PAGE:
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China shuts down $20 bn chipmaking plant in Wuhan

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A $20 billion semiconductor manufacturing project backed by the Chinese government has gone belly-up, with the announcement of the decision to sack all employees of its key operator Wuhan Hongxin Semiconductor Manufacturing Co. (HSMC). 

The company, which failed to attract more investors since late 2019, clarified that it had "no plans to resume production". According to Chinese media reports, the company's employees were "asked to resign" on Monday through a WeChat message, says a report published in the website Taiwan News.

Employees of the company state that HSMC did not provide any explanation for its closure or any compensation. According to some reports, about 240 people will lose their jobs in the semiconductor plant.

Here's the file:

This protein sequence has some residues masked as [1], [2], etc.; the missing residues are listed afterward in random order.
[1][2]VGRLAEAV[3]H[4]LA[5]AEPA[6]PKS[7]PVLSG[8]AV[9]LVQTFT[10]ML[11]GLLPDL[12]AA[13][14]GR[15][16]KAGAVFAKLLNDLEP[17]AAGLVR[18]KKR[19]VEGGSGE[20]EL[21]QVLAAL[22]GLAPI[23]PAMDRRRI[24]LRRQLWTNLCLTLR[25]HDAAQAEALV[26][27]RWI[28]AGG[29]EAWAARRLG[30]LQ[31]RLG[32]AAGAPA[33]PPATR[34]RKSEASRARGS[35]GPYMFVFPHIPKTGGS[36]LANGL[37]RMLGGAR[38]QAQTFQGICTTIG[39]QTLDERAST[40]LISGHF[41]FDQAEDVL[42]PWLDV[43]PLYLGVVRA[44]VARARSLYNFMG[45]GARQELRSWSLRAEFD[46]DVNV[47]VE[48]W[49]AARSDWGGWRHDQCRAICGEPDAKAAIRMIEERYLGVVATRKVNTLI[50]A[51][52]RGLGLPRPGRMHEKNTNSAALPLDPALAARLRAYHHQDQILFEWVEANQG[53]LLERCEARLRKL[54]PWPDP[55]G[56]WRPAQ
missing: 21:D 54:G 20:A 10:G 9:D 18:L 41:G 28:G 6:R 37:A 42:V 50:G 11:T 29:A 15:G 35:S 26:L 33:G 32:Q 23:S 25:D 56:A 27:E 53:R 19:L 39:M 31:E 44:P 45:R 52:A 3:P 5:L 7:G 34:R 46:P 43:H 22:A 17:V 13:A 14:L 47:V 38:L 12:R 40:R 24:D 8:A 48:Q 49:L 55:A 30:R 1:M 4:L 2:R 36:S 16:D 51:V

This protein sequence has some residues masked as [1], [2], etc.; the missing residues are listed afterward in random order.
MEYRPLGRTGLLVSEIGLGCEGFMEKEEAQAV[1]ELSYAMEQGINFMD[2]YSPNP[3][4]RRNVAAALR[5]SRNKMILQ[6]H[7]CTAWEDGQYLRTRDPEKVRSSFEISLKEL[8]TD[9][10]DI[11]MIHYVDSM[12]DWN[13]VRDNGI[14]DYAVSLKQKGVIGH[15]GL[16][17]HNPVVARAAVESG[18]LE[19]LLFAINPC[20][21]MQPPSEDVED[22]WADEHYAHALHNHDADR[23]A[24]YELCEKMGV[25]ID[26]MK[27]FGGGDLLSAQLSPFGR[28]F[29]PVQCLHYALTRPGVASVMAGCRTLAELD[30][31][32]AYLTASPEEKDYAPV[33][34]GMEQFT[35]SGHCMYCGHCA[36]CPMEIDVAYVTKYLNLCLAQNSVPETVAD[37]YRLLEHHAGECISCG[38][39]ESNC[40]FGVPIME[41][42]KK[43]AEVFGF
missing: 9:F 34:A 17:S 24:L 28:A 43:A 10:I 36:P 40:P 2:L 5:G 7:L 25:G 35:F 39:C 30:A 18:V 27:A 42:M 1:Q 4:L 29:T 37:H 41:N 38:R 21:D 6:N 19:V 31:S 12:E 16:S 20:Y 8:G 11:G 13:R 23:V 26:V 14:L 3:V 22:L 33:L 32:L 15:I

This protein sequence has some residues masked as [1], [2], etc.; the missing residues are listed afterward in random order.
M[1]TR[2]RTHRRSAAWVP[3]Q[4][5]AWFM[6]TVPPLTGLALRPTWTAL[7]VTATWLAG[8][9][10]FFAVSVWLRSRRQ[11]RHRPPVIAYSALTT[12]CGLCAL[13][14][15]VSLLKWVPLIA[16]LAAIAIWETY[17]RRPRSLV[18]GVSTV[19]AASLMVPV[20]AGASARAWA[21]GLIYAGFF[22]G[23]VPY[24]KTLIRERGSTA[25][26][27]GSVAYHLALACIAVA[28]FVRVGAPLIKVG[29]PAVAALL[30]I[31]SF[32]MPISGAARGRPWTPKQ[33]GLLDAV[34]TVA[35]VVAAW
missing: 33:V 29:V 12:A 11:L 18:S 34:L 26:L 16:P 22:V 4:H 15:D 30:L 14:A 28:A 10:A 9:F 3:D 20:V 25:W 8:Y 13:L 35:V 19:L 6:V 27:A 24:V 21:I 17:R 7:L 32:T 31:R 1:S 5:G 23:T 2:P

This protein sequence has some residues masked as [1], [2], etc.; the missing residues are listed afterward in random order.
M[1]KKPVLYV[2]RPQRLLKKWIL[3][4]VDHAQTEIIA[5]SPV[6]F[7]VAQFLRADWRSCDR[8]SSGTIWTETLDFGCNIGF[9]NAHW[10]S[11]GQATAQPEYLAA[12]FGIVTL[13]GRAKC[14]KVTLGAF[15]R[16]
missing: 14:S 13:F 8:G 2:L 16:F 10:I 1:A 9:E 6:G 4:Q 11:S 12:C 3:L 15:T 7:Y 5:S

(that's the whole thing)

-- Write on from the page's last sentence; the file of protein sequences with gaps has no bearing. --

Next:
Launched in November 2017, HSMC has a leadership team of former Taiwan Semiconductor Manufacturing Company (TSMC) executives including Chiang Shang-yi, former Chief Operating Officer of TSMC, as their CEO had planned an investment of $20 billion. At this time, it was said that this investment would create 50,000 jobs directly or indirectly, and if it started running at full capacity, its annual output would be $9.25 billion.

In 2019, the project was shut down due to irreconcilable gaps in funding, and the status of the public money sunk into it was left unaddressed. Meanwhile, Chang left the company in mid-2020, describing his experience with HSMC as a "nightmare".

After Chang's resignation, HSMC became known as a "multi-billion chipmaking fraud". Builders and contractors complained about the delayed payments, and some reports found that most of its employees had no background in semiconductor manufacturing as claimed.